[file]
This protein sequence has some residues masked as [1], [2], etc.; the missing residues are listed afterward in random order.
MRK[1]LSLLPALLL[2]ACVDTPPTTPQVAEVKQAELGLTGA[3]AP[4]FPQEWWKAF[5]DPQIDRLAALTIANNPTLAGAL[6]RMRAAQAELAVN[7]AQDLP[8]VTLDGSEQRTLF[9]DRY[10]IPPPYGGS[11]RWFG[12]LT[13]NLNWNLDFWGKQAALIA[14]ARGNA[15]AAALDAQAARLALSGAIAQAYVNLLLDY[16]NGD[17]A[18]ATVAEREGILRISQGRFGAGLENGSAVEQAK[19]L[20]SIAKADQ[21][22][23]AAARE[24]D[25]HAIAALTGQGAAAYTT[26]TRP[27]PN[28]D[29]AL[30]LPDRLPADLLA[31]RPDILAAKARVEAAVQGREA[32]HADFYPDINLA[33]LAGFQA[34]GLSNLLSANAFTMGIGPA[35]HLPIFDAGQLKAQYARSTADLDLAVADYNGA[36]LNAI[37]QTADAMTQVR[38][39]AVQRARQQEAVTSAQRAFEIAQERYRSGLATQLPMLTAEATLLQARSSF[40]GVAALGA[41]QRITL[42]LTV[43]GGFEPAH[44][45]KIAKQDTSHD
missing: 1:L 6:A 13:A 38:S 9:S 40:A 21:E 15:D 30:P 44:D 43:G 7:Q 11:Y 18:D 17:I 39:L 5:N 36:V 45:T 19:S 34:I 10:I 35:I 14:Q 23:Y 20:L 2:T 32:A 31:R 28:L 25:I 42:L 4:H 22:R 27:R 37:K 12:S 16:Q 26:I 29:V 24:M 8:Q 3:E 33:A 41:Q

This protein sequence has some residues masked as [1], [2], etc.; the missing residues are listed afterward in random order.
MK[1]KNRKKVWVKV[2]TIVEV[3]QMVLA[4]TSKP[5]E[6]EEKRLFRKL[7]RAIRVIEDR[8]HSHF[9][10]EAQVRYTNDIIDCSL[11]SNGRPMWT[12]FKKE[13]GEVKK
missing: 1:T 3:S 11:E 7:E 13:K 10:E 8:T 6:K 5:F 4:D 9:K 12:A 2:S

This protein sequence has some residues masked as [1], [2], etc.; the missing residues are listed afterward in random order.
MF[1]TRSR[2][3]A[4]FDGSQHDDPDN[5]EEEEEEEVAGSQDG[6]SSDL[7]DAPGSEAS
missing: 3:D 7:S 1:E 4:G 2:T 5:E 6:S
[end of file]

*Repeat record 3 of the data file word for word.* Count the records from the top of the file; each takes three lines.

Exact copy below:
This protein sequence has some residues masked as [1], [2], etc.; the missing residues are listed afterward in random order.
MF[1]TRSR[2][3]A[4]FDGSQHDDPDN[5]EEEEEEEVAGSQDG[6]SSDL[7]DAPGSEAS
missing: 3:D 7:S 1:E 4:G 2:T 5:E 6:S